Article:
Housing, Tina, Claire, and questions about EmX
Top local news stories from the year in review.
[00:00:05] Todd Boyle (KEPW contributor): One of the other top stories of 2022 has to do with the way our media works here in Eugene. The 2022 story was the Gannett outlet here, the formerly-great Register-Guard. The Gannett Corporation told all their 250-odd newspapers to stop carrying op-ed pages. No local opinion pieces, no guest opinions, and no letters to the editor.
[00:00:27] And so now, we don’t have op-ed anymore in our main daily newspaper, and there’s no other daily newspaper to provide a central place, you know, a central town forum. That’s what the Register-Guard used to have. And instead of going from one page to zero pages of letters to the editor, they should go from one page to two pages.
[00:00:46] And of course, our two broadcast stations both are owned by national chains. KVAL is owned by Sinclair, which is notorious, you know, very slick design of their news to selectively omit things that are harmful to conservative agendas, and incidentally, include things that are misleading or damaging to progressive agendas. And so Sinclair is notorious. There should be a nationwide movement among all the cities. I’ve written to the City Council that they should join with other mayors and get together and get some local coverage.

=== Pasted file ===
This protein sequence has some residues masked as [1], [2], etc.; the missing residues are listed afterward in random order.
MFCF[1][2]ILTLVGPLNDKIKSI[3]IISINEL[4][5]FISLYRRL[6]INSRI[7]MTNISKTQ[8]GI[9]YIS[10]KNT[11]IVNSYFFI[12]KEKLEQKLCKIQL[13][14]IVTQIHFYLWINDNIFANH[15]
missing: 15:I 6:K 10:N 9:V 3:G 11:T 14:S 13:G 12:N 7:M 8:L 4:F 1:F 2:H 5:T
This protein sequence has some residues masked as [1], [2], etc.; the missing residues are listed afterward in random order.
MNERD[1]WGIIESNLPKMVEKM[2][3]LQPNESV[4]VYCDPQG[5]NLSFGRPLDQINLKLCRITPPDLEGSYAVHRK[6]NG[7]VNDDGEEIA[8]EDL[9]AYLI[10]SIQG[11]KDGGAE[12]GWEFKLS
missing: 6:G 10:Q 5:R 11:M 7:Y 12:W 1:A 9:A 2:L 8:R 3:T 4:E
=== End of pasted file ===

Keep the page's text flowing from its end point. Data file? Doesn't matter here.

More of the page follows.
[00:01:18] And likewise, KEZI has changed hands several times. Now it belongs to Allen Media, which is some billionaire, I think he’s in Georgia, although his corporation might be in LA area. So I’m mad about it (laughing).